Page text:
A pedestrian walks past an electronic quotation board displaying share prices of the Tokyo Stock Exchange in Tokyo on June 16, 2020. – Tokyo stocks opened sharply higher on June 16 as investors took heart from rallies on Wall Street with eyes shifting onto the Bank of Japan’s policy decision later in the day. (Photo by Kazuhiro NOGI / AFP)

Global stocks were mixed Friday as markets weighed hopes that business activity would get back to normal against worrisome coronavirus trends in several parts of the United States, while the World Health Organization warned of new outbreaks.

Bourses in Europe and Asia finished higher and the US at first seemed headed for another positive session as well.

But the tide turned around midday on Wall Street after Apple announced that due to rising coronavirus cases, it would close some stores that had reopened.

While coronavirus figures have fallen sharply in the Northeast and much of the Midwest, states including Florida, Nevada and Arizona have reported record case counts in recent days.

Apple’s announcement sent all three major US indices into the red, although the Nasdaq eked out gains to close narrowly higher.

Maris Ogg of Tower Bridge Advisors said Apple’s move reflects “the way this virus cycles geographically” and shouldn’t meaningfully affect the outlook for the US.

“We have some major things that can be working toward improvement,” Ogg said, pointing to the bounce from reopening the economy and rising strength in the housing market.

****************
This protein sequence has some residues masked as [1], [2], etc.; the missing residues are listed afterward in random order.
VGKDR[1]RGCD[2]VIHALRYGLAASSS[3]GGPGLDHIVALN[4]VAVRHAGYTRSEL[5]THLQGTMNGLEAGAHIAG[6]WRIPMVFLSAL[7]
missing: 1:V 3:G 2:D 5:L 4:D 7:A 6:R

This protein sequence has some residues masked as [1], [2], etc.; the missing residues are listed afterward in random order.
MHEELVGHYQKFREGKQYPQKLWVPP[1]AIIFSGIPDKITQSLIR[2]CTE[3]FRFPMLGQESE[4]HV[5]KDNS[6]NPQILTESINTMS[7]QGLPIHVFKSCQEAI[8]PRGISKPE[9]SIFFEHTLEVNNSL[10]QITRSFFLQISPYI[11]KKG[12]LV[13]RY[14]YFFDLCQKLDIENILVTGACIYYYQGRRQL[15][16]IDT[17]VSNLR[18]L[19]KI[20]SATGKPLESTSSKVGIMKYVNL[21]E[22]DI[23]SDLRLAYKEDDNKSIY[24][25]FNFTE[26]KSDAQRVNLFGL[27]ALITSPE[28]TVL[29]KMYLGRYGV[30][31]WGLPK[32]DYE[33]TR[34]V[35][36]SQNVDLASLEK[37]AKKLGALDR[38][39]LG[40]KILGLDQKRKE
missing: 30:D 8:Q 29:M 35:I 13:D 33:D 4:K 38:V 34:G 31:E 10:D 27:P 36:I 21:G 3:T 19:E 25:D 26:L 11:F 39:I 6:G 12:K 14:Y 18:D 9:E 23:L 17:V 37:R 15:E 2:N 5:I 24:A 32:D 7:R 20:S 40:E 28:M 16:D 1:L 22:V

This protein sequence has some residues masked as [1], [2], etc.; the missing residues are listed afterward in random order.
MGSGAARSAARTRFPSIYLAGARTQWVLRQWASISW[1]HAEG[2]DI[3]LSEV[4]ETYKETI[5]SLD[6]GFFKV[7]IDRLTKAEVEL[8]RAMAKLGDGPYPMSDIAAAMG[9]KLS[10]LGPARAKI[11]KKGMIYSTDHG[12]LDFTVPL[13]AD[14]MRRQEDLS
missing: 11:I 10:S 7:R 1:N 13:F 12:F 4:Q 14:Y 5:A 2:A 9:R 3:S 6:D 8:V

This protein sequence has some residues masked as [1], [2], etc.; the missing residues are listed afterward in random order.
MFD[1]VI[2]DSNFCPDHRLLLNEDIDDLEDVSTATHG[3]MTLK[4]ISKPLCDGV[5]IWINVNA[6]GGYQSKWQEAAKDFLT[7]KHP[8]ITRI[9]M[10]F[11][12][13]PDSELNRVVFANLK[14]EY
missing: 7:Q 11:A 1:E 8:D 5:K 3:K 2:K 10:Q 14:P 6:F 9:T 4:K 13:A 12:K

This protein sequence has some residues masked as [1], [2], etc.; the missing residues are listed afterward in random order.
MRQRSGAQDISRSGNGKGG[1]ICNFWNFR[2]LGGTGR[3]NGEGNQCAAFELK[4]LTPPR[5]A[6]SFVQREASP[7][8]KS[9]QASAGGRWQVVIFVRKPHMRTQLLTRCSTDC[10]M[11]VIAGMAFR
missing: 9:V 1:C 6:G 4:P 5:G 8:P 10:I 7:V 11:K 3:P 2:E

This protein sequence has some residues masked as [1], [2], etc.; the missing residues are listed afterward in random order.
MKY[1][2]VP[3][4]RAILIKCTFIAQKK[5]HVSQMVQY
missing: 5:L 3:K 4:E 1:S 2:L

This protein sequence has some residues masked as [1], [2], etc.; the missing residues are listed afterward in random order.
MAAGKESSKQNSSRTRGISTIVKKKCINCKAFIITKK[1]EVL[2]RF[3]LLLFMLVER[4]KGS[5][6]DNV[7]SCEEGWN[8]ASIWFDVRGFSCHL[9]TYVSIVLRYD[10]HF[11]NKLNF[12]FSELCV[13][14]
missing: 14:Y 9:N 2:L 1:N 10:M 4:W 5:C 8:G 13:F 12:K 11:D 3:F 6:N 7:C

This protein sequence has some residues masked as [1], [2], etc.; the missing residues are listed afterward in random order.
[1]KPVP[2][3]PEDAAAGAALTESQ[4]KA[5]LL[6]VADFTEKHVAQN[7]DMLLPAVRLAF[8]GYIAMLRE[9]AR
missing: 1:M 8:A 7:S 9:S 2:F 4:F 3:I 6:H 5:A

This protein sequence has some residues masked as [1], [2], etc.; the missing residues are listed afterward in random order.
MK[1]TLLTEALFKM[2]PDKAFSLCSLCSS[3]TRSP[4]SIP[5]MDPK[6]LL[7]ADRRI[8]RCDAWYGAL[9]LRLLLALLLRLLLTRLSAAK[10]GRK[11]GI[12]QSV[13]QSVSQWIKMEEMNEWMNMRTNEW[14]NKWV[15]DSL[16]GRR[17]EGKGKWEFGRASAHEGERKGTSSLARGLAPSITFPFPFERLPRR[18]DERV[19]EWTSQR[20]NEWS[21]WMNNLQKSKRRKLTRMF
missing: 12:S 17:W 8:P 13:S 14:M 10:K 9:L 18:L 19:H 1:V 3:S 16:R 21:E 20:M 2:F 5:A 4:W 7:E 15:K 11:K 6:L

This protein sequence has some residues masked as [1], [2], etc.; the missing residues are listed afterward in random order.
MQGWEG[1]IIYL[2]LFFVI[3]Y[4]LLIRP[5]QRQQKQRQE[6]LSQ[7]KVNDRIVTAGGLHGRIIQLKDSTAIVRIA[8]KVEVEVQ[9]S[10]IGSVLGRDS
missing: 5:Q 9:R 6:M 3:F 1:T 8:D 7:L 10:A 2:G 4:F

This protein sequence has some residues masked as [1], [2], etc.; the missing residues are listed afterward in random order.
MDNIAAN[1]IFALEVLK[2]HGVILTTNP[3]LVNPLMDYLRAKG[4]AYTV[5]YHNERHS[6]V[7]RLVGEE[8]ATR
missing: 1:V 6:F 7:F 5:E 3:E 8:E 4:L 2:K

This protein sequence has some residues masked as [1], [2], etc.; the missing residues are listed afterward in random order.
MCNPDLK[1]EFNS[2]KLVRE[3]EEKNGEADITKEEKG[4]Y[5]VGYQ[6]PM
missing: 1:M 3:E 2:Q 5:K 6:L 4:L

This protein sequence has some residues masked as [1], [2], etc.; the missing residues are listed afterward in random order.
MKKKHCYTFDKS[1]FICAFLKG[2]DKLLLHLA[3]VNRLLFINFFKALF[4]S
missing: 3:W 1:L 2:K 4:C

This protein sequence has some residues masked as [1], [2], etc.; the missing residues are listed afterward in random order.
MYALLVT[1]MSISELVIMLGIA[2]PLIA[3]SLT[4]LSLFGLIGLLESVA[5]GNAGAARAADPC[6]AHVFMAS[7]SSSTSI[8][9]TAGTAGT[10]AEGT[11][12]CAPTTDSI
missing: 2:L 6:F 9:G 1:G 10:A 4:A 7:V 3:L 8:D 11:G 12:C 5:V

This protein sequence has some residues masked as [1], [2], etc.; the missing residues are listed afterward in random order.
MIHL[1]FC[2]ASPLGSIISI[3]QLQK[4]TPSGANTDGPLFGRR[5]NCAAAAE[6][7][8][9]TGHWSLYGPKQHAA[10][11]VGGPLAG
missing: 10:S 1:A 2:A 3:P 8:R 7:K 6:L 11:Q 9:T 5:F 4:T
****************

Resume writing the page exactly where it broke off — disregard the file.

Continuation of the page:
The World Health Organization warned of a “new and dangerous phase” of the coronavirus pandemic, with people tiring of lockdowns despite the disease’s accelerating spread.

“What’s become clear this week is that any second wave isn’t going to necessarily prompt governments to return to draconian lockdowns,” said Vandana Hari at Vanda Insights.

The virus, which has now killed more than 454,000 people and infected 8.4 million people worldwide, is surging in the Americas and parts of Asia even as Europe starts to ease restrictive measures.

The euro rose against the dollar after European leaders met via video conference to seek agreement on the details of a 750 billion euro stimulus package for their economies, and German Chancellor Angela Merkel said there were no disagreements about the principle of joint borrowing.

But the currency slipped back when Dutch Prime Minister Mark Rutte raised doubts that EU leaders would reach a deal at a summit in July.

Meanwhile, oil prices continued to gain ground following data showing oil producers largely complying with a production cut agreement and hopes for improving demand.

The British pound struggled to bounce back from Thursday’s drop that came after the Bank of England unveiled more cash stimulus to prop up the virus-battered UK economy.


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